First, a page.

Private Health Funds to Inject $18 billion into Healthcare

22 Jan 2015Media Releases

Private Health Funds are forecast to inject an additional $1.4 billion into Australia’s health care system in 2014-15, bringing total expenditure on private health treatments to more than $18 billion.

Private Healthcare Australia Chief Executive Dr Michael Armitage said any increase in private health insurance premiums would reflect the increasing cost of health care in Australia and the increasing demand for health services.

“The Government has not announced details but an annual premium increase is necessary to ensure funds remain financially viable; meet statutory prudential requirements; and most importantly continue to provide members with access to quality medical treatment by covering the increasing costs of health care services.

“More than 13 million Australians have taken responsibility for their own health care by having private health cover and while a premium adjustment is never popular, most Australians do understand that an increase in the benefits paid out on their behalf requires an increase in premiums,” he said.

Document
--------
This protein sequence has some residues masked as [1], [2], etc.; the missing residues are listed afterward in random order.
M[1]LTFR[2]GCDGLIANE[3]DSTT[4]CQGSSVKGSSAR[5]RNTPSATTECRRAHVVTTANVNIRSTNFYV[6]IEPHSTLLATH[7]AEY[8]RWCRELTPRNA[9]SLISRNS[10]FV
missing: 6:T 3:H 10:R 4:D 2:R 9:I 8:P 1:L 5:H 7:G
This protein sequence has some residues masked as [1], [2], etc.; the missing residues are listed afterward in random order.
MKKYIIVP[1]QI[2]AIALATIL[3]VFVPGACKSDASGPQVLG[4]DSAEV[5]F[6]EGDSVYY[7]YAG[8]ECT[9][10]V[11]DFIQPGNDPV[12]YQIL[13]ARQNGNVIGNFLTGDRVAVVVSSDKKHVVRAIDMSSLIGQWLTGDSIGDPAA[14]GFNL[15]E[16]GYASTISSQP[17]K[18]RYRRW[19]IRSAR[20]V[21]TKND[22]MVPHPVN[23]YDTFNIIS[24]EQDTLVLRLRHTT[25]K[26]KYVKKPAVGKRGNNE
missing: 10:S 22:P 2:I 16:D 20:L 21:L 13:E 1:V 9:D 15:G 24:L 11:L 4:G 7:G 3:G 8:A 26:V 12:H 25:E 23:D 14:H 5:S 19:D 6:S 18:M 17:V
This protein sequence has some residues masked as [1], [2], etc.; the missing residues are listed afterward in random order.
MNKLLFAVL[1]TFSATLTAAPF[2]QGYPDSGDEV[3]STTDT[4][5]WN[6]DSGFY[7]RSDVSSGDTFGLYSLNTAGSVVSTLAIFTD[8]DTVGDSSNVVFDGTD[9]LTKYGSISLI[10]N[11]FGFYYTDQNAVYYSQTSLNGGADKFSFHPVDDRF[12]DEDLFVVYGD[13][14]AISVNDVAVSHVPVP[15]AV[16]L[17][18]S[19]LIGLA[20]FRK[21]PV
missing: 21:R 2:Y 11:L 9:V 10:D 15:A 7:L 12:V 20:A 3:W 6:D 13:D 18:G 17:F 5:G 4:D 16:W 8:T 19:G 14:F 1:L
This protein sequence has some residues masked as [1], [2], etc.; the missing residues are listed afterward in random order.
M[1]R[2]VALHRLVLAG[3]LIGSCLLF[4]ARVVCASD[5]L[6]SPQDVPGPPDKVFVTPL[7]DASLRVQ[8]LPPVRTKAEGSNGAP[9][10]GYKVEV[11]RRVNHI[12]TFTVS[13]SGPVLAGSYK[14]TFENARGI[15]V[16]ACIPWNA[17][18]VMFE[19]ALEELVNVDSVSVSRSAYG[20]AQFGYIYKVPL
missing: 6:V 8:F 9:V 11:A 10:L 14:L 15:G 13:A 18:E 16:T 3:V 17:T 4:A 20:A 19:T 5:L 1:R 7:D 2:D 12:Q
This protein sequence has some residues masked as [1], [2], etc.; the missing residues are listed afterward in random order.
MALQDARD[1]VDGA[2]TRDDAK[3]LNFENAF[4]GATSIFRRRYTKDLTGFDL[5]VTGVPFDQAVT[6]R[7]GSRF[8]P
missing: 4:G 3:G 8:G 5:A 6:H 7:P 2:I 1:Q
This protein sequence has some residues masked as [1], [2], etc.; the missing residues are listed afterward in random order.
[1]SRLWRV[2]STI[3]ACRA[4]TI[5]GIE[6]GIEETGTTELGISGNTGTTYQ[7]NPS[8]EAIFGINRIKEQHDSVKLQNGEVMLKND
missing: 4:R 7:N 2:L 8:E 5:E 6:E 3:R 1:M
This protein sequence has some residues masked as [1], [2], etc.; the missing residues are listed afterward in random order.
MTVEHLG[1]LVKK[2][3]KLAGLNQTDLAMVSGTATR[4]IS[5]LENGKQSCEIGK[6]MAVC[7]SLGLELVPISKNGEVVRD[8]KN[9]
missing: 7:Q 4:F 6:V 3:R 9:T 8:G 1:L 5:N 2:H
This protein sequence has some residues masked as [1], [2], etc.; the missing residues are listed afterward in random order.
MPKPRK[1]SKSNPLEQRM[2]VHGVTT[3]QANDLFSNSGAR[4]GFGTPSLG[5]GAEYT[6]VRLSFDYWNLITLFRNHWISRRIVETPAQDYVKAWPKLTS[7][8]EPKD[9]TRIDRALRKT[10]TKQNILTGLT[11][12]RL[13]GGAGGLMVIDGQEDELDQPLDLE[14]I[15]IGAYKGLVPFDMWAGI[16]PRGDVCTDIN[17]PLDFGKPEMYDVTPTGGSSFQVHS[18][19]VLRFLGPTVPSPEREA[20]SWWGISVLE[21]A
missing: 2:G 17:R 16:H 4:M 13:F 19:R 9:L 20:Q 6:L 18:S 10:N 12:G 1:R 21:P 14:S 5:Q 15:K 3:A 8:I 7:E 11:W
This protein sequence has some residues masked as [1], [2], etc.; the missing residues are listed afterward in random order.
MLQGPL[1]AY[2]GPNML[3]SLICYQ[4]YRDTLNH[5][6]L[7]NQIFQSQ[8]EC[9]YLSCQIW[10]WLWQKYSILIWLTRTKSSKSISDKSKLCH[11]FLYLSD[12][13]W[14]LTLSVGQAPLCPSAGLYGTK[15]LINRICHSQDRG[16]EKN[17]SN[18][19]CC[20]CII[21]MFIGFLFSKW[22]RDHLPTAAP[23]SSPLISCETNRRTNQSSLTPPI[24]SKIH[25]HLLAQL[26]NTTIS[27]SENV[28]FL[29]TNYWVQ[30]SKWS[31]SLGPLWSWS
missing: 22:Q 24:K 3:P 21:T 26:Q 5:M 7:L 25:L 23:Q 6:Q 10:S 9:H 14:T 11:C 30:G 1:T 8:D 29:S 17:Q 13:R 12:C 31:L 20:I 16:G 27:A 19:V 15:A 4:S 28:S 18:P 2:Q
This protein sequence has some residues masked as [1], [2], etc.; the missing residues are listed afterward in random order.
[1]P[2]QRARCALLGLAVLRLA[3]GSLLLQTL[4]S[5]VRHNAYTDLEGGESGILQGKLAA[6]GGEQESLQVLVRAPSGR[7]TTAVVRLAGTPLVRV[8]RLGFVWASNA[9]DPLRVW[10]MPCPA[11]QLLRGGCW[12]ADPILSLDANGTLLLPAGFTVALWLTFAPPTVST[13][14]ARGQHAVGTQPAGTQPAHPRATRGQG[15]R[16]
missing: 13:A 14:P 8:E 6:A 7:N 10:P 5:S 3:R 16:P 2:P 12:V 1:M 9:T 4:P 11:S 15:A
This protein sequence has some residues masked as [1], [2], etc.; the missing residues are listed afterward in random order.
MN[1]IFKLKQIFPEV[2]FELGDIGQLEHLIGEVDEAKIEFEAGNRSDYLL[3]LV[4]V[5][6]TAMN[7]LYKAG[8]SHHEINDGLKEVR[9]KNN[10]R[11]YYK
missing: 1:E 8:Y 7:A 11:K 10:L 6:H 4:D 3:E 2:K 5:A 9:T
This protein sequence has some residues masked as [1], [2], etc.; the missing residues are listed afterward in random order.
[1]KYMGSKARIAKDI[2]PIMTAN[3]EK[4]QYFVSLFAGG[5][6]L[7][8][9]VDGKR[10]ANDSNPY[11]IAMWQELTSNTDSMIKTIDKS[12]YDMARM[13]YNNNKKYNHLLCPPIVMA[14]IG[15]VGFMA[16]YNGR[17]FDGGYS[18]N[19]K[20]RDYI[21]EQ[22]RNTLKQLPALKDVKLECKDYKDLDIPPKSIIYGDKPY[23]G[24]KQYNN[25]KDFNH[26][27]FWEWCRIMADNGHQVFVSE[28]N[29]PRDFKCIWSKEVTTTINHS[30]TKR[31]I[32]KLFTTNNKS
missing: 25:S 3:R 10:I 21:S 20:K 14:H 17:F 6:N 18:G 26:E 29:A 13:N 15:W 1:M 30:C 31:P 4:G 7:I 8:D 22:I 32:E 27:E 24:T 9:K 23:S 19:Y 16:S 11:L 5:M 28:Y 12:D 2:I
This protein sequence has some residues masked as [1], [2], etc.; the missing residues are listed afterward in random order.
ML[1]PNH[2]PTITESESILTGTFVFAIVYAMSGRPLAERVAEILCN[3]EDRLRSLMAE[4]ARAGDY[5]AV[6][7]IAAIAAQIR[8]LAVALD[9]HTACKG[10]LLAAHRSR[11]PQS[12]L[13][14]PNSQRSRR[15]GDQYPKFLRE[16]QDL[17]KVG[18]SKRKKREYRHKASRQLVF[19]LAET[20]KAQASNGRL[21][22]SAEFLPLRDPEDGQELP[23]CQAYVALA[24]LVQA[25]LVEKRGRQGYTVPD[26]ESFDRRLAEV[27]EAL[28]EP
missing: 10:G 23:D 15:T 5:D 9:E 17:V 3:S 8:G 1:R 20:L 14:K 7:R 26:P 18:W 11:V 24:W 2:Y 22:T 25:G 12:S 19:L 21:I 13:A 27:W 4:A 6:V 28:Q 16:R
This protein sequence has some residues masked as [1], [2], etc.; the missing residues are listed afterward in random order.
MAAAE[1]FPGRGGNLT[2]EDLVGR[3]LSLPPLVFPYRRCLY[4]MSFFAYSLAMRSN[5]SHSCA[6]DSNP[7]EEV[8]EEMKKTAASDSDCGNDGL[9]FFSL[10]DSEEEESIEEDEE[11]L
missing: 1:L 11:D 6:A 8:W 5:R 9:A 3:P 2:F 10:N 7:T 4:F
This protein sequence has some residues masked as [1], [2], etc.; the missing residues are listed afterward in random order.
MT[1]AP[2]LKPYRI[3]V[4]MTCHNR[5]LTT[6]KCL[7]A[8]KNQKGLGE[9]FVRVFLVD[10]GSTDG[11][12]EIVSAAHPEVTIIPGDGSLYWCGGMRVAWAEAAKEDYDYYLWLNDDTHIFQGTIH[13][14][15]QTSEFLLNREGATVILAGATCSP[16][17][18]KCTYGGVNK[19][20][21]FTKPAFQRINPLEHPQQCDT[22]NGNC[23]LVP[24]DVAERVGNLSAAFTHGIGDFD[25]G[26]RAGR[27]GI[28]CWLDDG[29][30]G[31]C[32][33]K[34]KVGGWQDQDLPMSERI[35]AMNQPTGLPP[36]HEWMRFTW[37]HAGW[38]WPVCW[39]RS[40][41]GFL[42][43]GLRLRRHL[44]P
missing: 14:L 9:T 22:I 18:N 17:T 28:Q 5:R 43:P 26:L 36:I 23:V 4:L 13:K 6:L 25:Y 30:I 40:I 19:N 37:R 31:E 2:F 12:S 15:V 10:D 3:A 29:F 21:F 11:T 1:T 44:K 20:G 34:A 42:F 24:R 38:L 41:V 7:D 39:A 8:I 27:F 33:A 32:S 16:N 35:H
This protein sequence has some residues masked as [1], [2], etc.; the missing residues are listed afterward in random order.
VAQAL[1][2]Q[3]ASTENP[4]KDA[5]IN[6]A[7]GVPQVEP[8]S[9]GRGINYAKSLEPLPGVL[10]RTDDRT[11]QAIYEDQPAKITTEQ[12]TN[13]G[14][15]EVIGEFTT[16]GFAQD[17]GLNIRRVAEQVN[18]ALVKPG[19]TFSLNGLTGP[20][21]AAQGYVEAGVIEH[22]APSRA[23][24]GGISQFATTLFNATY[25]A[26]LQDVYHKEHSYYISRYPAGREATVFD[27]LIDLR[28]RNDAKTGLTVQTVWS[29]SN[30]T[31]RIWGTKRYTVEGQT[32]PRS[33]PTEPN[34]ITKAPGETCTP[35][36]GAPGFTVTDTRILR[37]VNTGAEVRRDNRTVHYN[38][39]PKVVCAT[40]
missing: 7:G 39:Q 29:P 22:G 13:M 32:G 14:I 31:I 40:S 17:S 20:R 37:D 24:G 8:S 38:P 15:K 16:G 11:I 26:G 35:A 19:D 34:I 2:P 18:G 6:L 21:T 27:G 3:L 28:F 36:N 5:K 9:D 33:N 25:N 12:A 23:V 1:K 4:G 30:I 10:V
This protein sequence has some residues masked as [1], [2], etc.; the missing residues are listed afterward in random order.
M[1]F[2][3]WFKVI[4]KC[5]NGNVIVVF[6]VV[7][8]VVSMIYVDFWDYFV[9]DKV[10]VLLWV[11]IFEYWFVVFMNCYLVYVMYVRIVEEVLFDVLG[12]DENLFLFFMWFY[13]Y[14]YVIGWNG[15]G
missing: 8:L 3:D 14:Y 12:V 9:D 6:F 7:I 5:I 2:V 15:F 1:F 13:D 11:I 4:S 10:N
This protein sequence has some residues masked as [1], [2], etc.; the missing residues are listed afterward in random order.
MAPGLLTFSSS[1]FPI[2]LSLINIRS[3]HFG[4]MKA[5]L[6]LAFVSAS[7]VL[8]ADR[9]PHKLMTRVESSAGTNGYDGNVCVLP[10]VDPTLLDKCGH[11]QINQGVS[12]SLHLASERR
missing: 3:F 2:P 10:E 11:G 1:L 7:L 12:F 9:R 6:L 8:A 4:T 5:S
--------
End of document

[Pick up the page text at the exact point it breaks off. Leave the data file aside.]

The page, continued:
“The private sector plays a key role in Australia’s health system, with 58% of surgical procedures carried out in private hospitals. This includes chemotherapy treatment, joint replacements and other non‐discretionary surgical procedures including:

  • 55% of major procedures for malignant breast conditions
  • 57% of hip replacements
  • 60% of chemotherapy (cancer) treatments
  • 64% of major joint replacements
  • 71% of lens procedures
  • 81% of same day mental health procedures

“The benefits paid out on behalf of their members by Private Health Funds during 2013/14 totalled $16.8 billion, which was an increase of 9.1% on the previous 12 months.”

During 2013/14 the benefits paid on behalf of members included:

  • Hospital Treatment totalled $12.4 billion – an increase of 9.1% on the previous year;
  • General Treatment Benefits totalled $4.3 billion – an increase of 9.6% on the previous year;
  • Payment for prostheses totalled $1.7 billion ‐up 10.8%; and
  • Payments for medical specialists totalled $1.96 billion ‐up 6.9% on the previous year.

(Source: PHIAC Quarterly Reports)

Contact: Steven Fanner – 0402 913 603